The etymology of the word heal is cure, make whole, sound and well; so healing is not only erasing symptoms but also assuring a state of wholeness. A study titled, "The Meaning of Health" was published by Thomas R Egnew in 2005 in the Annals of Family Medicine. The objective of the study was to determine a definition of healing that explains its mechanism and gives physicians tools to promote holistic healing. The study was based on interviews with seven well known allopathic physicians who published on topics related to healing or were medical educators. The results were that, "Healing was defined in terms of developing a sense of personal wholeness that involves physical, mental, emotional, social and spiritual aspects of human experience." Knowing now that healing also includes creating positive changes in a person's condition, we can say we can be healers even if we don't cure people.
The next question, probably the most challenging one, becomes this: do healers really heal or do they facilitate healing and act as a conduit? Do they have some "magic" powers that induce healing or are they able to help people to activate their body's own healing mechanisms?
We know from the study of biology that the body always tries to maintain balance and stability among systems; it works diligently to repair damaged tissues, bones and blood vessels. When we are sick, those mechanisms are not working properly. The wholeness has disappeared. It can be said that healers assist us to heal ourselves by helping our body's native intelligence. They do it in different ways depending of their field of expertise and their healing style.
There can be a physical intervention that triggers a physiological self-healing response. A good example is John F. Barnes and his myofascial release treatments. The principle is to sink into the fascia, stretch it and wait for a release allowing the healing of the structure that was being restricted by the fascia. John Barnes has the gift of being able to tune into the tissues and to feel restrictions in an amazing way. Ultimately, though, the healing comes from the body itself which, free of restrictions, is able to go back to a balanced state.
Another healing style is an energetic intervention that helps release blocked energy, balancing energy systems so the body reestablishes harmony between organs. No matter the techniques used, the ultimate healing comes from the body's energetic system as it regains wholeness and returns to a healthy state.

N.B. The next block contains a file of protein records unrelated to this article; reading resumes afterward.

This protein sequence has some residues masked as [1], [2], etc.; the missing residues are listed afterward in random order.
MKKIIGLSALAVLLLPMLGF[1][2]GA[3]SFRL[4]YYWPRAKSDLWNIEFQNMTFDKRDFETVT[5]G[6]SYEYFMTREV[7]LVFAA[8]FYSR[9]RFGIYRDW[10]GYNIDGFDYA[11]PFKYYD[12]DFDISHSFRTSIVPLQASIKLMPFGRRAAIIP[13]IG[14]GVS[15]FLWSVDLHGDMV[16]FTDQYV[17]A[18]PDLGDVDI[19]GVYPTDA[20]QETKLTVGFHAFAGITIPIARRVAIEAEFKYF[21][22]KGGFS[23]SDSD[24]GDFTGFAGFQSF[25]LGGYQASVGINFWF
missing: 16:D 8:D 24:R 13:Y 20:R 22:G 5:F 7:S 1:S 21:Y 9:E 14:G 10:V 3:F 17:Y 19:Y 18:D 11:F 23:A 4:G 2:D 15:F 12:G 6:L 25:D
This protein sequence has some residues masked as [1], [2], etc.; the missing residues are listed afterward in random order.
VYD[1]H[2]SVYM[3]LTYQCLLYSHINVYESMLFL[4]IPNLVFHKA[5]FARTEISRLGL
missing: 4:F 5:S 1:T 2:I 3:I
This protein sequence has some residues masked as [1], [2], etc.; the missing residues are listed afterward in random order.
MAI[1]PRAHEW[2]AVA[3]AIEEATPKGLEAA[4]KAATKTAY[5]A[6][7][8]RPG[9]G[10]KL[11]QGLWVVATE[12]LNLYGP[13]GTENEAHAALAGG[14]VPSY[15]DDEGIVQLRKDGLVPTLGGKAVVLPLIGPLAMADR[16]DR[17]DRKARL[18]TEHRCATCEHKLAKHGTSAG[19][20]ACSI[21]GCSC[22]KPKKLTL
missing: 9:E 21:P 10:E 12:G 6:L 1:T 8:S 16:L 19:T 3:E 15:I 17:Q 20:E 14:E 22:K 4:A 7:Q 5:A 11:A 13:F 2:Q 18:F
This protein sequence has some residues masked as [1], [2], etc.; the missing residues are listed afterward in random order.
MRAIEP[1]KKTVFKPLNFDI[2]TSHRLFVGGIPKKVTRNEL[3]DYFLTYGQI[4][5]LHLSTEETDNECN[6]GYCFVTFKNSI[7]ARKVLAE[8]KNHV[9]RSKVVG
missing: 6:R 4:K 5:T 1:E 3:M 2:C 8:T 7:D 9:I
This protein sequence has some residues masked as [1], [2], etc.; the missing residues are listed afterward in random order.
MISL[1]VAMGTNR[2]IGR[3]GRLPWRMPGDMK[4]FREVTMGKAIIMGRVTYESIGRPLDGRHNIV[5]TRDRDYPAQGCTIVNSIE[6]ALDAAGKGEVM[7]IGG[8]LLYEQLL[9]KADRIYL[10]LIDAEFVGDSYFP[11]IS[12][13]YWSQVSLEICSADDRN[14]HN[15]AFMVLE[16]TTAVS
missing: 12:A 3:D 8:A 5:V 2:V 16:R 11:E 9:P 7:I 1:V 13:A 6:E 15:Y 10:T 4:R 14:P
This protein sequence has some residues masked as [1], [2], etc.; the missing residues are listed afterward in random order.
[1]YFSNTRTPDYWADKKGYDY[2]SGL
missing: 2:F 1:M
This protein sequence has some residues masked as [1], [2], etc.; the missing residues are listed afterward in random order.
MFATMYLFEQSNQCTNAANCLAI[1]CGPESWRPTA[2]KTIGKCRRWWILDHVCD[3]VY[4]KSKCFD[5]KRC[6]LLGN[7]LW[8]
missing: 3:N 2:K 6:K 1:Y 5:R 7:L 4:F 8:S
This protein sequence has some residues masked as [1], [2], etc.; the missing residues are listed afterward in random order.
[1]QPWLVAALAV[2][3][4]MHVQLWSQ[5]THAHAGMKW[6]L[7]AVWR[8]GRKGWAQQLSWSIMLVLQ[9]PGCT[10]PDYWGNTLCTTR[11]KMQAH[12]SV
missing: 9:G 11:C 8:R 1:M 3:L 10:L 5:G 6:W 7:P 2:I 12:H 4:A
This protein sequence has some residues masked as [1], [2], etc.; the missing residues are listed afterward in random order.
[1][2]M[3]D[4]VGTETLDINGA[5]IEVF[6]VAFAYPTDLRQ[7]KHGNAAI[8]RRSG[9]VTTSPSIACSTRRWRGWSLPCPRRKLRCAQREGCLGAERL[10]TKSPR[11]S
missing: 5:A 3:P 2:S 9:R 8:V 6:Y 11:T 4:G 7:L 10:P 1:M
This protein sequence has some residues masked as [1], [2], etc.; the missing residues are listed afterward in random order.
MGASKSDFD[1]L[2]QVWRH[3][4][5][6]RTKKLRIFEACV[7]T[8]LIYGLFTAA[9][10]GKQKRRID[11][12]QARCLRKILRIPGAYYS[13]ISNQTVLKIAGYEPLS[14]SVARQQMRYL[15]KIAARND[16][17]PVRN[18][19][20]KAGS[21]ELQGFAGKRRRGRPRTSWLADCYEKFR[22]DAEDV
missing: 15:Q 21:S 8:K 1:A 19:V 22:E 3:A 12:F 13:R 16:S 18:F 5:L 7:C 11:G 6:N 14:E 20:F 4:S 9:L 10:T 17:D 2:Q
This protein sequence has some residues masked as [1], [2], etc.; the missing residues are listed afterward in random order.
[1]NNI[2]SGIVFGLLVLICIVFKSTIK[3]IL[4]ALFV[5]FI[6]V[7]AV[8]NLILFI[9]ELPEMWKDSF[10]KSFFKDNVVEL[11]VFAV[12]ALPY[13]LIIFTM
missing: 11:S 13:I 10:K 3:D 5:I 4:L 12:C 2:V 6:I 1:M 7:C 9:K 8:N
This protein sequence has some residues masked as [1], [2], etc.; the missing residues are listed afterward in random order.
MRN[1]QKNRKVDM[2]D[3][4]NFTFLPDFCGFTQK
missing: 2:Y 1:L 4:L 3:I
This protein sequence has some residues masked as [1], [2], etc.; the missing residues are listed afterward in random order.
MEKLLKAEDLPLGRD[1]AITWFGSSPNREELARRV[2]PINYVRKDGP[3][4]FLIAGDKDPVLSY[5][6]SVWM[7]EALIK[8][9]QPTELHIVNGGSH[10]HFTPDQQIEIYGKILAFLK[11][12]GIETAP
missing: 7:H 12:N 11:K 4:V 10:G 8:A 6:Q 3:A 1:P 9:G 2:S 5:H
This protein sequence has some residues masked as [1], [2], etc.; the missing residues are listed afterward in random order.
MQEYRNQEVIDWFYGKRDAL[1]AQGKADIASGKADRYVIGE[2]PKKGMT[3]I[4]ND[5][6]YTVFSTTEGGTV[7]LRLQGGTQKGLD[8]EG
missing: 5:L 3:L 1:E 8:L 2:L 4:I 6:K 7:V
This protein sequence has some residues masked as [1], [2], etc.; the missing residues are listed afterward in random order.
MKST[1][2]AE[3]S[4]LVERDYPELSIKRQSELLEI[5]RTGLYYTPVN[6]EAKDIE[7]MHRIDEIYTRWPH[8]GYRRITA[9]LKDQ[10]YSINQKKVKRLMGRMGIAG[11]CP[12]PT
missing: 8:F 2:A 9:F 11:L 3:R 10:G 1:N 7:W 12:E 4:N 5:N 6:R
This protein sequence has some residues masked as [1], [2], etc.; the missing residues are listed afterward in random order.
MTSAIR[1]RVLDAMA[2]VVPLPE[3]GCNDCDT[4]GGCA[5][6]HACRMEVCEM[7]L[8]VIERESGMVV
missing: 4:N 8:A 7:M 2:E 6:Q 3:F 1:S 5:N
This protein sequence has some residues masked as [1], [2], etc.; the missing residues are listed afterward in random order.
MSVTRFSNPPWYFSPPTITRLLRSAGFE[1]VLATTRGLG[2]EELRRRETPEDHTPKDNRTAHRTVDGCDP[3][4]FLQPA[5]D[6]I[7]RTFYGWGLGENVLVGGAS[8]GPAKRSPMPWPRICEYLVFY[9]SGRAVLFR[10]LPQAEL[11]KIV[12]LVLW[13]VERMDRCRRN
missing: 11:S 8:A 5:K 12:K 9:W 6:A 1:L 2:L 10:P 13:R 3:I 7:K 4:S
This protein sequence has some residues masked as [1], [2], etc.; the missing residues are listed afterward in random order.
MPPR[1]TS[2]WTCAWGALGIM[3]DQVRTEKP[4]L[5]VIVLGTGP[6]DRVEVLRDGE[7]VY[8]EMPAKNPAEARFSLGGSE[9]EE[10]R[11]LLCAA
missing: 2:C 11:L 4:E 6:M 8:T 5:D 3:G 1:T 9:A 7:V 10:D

The one gray area is the impact the healer's energy has when it is infused in the energy field of the client/patient. As I studied with Donna Eden, I had the occasion to be near her and felt her incredible energy field. It was warm, buzzing and felt wonderfully good and ... healing! I also experienced some of that with John Barnes; his touch felt therapeutic by itself. Those experiences made me wonder if those healers' energies had a healing value just by themselves.
At the end of the day though, what matters is that people are brought back to health and balance. When Dr. Mehmet Oz was asked about a woman who had progress from a spinal cord injury after some sessions with John of God in Brazil, his answer was, "I don't care what it is, if you really feel better with this kind of tragic injury, we need to research that. Crawfish regrow their nerves right? Maybe there are things that we can harvest in our psyche that allow us to do it as well."
What do you think?
Marie-Christine Lochot is a licensed massage therapist, energy bodyworker and educator. Owner of Massage Montclair in New Jersey, she has been a member of the AMTA since 1994 and is nationally certified by NCBTMB. With specialties in Swedish massage, massage for people affected by cancer and energy healing, Marie-Christine coaches and teaches energy healing to laypeople, massage professionals and in the corporate environment. With a diverse background in management and accounting, Marie-Christine also teaches small business and private practice organization. She can be reached at www.massagemontclair.com.